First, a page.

40. The statement also indicated the region “would become the nation's ‘leading resource base’ by 2020.”
  41. David Pugliese and Gerard O' Dwyer. Canada, Russia Build Arctic Forces: as Ice Recedes…
  42. British Broadcasting Corporation, Denmark plans forces for Arctic (Page last updated at 15:40 GMT, Thursday, 16 July 2009/ 16:40 UK) http://news.bbc.co.uk/2/hi/8154181.stm. Accessed 4 December 2009.
  43. CFDS, (Ottawa: NDHQ, March 2008), pp. 1-3. Also see Department Of National Defence. Baseline Scenario of DND/CF Domestic and continental Activities, (Ottawa, NDHQ, Dated 30 January 2009), p. 1.
  44. Department Of National Defence. Baseline Scenario of DND/CF Domestic and continental Activities, (Ottawa: NDHQ, Dated 30 January 2009), p. 1.
  45. Ibid, p. 3.
  46. CFDS, (Ottawa: NDHQ, March 2008), pp. 1-3.
  47. That is not to say that capabilities cannot be created specifically to operate in the Arctic. It only means that such capabilities must be closely examined in relation to other missions and the limitation of available resources.
  48. Ibid. The classification of activity into routine, rapid response and contingency is based upon Canadian military doctrinal (CFJP 01) definitions of operations.
  49. Over the past few decades, there has been a significant rise in the number of commercial flights passing over Canada’s north as both maritime and air traffic have gradually shifted traditional travel routes from east-west in favour of the shorter north-south transits. To put this increase into perspective, it has been estimated that around 125,000 international flights now go over the Arctic every year. Moreover, this trend of increasing air traffic over the Arctic will likely continue into the future, and will pose greater risks of a major air or sea disaster in the region. Such a situation could present a number of difficulties for Canada, specifically, the difficulties associated with mounting rescue operations in such conditions.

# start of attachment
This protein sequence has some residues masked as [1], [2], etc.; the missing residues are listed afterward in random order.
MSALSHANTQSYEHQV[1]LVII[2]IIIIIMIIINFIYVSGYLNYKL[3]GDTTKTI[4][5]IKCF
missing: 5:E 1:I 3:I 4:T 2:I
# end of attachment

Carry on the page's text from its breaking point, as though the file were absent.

50. Government of Canada, The Commons Standing Committee on National Defence meets to discuss Arctic Sovereignty and Committee Business, (Ottawa: 29 April 2009).
  51. Canadian/American Strategic Review.Arctic Rescue –SAR Techs Shine in Ice Floe Rescue but Questions also Raised, (Aerial Search and Rescue, FWSAR, November 2009). http://www.casr.ca/doc-dnd-ice-floe-rescue.htm. Accessed 26 November 2009.
  52. Ibid.
  53. Ibid.
  54. Denis Gouin and Alexandre Bergeron-Guyard. Novel Concepts for the COP of the Future (Defence R&D Canada – Valcartier, RTO-MP-IST-043),2-3. “This definition focuses on the integration capability versus the end product. Moreover, the end product is not simply a picture but an understanding or a common view.”
  55. Presently the COP is based on the Global Command and Control System - Maritime (GCCS-M)
  56. Government of Canada. Integrated Capstone Concept (ICC) [draft], (DFSA, 20 October 2009 [version]) p. 42.
  57. Department of National Defence, Science and Technology for a Secure Canada, DRDC: Defence S & T Strategy, December 2006), p. 29.
  58. Major Christopher H. Robertson, Support of U.S. Army Special Forces in Expeditionary Warfare (US Army School of Advanced Military Studies United States Army Command and General Staff College Fort Leavenworth, KA: 2008), p. 4.
    . Accessed 3 December 2009.
  59. ICC [draft], p. 42.
  60. Ibid, p. 29.
  61. Department of National Defence. Objective Force 2028, (Ottawa: Chief of Force Development, July 2008), p. 2.
  62. ICC [draft], p. 42.
  63. Ibid, p. 128.
  64. The classification of activity into routine, rapid response and contingency is based upon Canadian military doctrinal (CFJP 01) definitions of operations.